EDITORIAL: Old Enough to Change Her Name, Part Six
“My 4-year-old daughter doesn’t like her name, apparently, and wants to be called a different name. A variation of her name. Is this normal? Should I follow her wishes? No one suggested this name to her, and I’m not even sure where she heard it…”
— Parent query posted to BabyCenter.com, August 2013
No irreparable psychological harm is unlikely to result, I suspect, from allowing your 4-year-old daughter to change her name. Nor should any noticeable harm ensue from changing the name of the Dry Gulch Reservoir project to “The San Juan River Headwaters Project” — in spite of the fact that the proposed “less than $100 million” project is still located in the geographical area known as Dry Gulch. (The “less than $100 million” figure comes from a two-part article written by San Juan Water Conservancy District President Rod Proffitt, and published in the Daily Post last month.)
For that matter, very little harm should result from voter approval of a property tax increase slated for the November ballot, that would triple the tax revenues paid to the SJWCD. Most taxpayers probably wouldn’t even notice the difference. (Business owners would probably notice it, however… since they pay, here in Colorado, about four times the property tax rate of residential property owners.)
But just because something doesn’t hurt, is no reason to do it — as any mother of a four-year-old daughter probably understands.
And just because something is illegal, is no reason to do it. Certainly, there’s no good reason to violate, for example, Colorado’s Fair Campaign Practices Act, CRS Section 1-45-101, et seq. (Often referred to as the FCPA.)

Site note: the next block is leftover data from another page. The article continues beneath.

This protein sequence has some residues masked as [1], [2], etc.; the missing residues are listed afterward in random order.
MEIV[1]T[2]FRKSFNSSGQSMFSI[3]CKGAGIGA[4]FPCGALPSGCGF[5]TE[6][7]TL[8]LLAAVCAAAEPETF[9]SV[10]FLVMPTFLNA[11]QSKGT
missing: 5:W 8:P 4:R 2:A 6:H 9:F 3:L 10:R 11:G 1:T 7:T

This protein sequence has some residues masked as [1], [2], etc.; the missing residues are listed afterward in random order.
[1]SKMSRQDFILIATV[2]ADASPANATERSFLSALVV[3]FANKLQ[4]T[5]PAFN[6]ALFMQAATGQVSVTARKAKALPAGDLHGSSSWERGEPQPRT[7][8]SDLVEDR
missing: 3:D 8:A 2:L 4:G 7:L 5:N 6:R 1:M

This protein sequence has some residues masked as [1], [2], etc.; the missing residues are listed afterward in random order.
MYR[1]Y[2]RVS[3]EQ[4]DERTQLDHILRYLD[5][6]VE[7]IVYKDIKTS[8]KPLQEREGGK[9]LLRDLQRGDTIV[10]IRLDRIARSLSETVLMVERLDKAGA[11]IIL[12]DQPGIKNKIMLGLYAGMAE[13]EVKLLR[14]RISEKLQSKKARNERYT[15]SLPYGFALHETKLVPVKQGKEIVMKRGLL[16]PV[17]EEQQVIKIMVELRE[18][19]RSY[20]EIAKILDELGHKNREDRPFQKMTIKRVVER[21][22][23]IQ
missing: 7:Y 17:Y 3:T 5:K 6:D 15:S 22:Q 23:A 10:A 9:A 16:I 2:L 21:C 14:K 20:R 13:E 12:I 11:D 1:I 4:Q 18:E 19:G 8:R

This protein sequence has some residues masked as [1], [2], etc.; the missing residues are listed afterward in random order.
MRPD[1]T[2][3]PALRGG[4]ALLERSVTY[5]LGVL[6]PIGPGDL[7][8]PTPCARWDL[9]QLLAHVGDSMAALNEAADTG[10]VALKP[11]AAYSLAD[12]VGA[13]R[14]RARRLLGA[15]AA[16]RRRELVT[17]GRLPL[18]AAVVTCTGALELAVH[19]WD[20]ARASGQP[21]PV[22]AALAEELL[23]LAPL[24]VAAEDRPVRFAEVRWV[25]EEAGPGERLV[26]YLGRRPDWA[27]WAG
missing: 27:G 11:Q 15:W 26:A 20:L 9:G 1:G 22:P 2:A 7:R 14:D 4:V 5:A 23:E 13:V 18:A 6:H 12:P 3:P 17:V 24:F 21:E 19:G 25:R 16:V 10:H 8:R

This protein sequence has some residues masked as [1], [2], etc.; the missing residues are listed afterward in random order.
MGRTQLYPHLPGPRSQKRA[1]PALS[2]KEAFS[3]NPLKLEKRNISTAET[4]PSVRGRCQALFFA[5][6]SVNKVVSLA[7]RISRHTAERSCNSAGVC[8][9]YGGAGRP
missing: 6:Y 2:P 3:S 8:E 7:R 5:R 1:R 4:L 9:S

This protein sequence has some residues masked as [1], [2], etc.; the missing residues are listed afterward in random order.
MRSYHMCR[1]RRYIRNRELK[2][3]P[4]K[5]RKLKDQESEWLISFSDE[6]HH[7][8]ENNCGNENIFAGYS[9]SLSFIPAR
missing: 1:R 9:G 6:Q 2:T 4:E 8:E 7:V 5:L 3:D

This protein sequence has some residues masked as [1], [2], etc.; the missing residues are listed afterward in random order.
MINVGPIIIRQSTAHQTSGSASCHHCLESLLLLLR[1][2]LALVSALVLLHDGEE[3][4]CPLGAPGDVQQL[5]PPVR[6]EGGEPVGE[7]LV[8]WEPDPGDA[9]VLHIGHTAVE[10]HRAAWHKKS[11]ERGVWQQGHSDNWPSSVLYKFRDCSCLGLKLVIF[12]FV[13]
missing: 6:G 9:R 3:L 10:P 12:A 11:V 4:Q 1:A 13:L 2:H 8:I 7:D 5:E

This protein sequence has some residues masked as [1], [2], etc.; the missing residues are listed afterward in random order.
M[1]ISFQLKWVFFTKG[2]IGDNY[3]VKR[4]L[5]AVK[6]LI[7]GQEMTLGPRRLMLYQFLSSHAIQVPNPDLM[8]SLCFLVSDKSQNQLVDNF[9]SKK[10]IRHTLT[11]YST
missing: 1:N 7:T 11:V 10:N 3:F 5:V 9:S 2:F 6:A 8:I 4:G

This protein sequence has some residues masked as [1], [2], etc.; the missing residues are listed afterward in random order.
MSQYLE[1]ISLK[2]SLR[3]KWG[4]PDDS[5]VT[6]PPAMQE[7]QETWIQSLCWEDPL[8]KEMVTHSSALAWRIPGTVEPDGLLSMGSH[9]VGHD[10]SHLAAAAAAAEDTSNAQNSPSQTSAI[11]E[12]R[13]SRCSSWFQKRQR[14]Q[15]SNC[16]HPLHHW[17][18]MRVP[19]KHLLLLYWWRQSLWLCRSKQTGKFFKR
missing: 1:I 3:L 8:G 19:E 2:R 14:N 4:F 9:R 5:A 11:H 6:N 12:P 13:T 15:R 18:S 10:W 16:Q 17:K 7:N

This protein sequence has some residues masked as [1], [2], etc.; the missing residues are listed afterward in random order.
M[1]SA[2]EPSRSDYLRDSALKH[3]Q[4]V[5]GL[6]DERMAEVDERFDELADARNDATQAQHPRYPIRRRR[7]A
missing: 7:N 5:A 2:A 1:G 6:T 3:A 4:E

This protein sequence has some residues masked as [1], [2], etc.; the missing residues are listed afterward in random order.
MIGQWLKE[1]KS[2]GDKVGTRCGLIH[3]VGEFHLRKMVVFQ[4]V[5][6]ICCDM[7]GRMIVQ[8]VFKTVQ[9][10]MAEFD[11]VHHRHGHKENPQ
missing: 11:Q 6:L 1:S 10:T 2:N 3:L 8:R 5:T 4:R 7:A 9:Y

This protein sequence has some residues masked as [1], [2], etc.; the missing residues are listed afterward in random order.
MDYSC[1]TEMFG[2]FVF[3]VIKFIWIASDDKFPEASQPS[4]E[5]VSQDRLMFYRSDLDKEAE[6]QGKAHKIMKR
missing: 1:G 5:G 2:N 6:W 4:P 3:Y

If you visit the Colorado Special Districts Association website, you will find numerous informational pages that encourage special districts — like SJWCD — to avoid doing illegal things. Not only is illegal behavior likely to run up your attorney bills, but it also makes you look bad — and who needs to look bad, when you are trying to triple your property tax income?
Here’s an excerpt from a page on sdaco.org — the Colorado Special Districts Association website — discussing the use of taxpayer resources to promote a ballot issue like the tax increase proposed by SJWCD:
The FCPA prohibits a Government from (1) making any contribution in a campaign involving the nomination, retention, or election of any person to any public office; and (2) expending any public moneys from any source to urge electors to vote for or against any state-wide ballot issue, local ballot issue, referred measure, or measure for the recall of any officer. … Therefore, in most cases, the employees and officials of a Government must not use any Government money or resources to support a candidate’s campaign or to attempt to convince voters to vote for or against an election question, including questions that have been placed on the ballot by the Government itself. For example, after calling for a bond election, a special district may not use district money to pay for fliers and visual aids that support the bond issue. … Likewise, a school district may not post information on its website advocating the passage of a bond issue that it has referred to voters.
It is important to note that a Government may violate this law without specifically asking voters to “vote for” or “vote against” an election question. Any communication discussing an election subject to the FCPA that favors one position will violate the FCPA.